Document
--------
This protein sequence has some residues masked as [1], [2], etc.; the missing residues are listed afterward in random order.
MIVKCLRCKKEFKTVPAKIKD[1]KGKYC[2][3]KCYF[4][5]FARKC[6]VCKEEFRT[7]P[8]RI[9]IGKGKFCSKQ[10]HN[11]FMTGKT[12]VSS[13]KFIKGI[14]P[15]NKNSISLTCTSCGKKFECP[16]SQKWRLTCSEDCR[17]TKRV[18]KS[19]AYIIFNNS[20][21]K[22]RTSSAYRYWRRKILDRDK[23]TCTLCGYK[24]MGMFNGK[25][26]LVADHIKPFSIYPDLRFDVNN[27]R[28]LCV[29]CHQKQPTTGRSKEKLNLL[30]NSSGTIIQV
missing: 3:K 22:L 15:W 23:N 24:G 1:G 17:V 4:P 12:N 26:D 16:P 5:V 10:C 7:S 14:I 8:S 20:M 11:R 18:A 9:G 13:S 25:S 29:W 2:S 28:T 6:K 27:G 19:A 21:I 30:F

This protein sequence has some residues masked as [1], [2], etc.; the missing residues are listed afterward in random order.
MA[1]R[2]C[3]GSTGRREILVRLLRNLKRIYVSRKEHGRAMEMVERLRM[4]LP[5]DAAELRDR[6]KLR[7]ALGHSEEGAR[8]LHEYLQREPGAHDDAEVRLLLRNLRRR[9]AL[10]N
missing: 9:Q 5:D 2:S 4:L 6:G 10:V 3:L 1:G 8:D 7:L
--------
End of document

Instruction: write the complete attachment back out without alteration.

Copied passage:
This protein sequence has some residues masked as [1], [2], etc.; the missing residues are listed afterward in random order.
MIVKCLRCKKEFKTVPAKIKD[1]KGKYC[2][3]KCYF[4][5]FARKC[6]VCKEEFRT[7]P[8]RI[9]IGKGKFCSKQ[10]HN[11]FMTGKT[12]VSS[13]KFIKGI[14]P[15]NKNSISLTCTSCGKKFECP[16]SQKWRLTCSEDCR[17]TKRV[18]KS[19]AYIIFNNS[20][21]K[22]RTSSAYRYWRRKILDRDK[23]TCTLCGYK[24]MGMFNGK[25][26]LVADHIKPFSIYPDLRFDVNN[27]R[28]LCV[29]CHQKQPTTGRSKEKLNLL[30]NSSGTIIQV
missing: 3:K 22:L 15:W 23:N 24:G 1:G 17:V 4:P 12:N 26:D 16:P 5:V 10:C 7:S 14:I 8:S 20:M 11:R 18:A 9:G 13:S 25:S 29:W 2:S 28:T 6:K 27:G 19:A 21:I 30:F

This protein sequence has some residues masked as [1], [2], etc.; the missing residues are listed afterward in random order.
MA[1]R[2]C[3]GSTGRREILVRLLRNLKRIYVSRKEHGRAMEMVERLRM[4]LP[5]DAAELRDR[6]KLR[7]ALGHSEEGAR[8]LHEYLQREPGAHDDAEVRLLLRNLRRR[9]AL[10]N
missing: 9:Q 5:D 2:S 4:L 6:G 10:V 3:L 1:G 8:D 7:L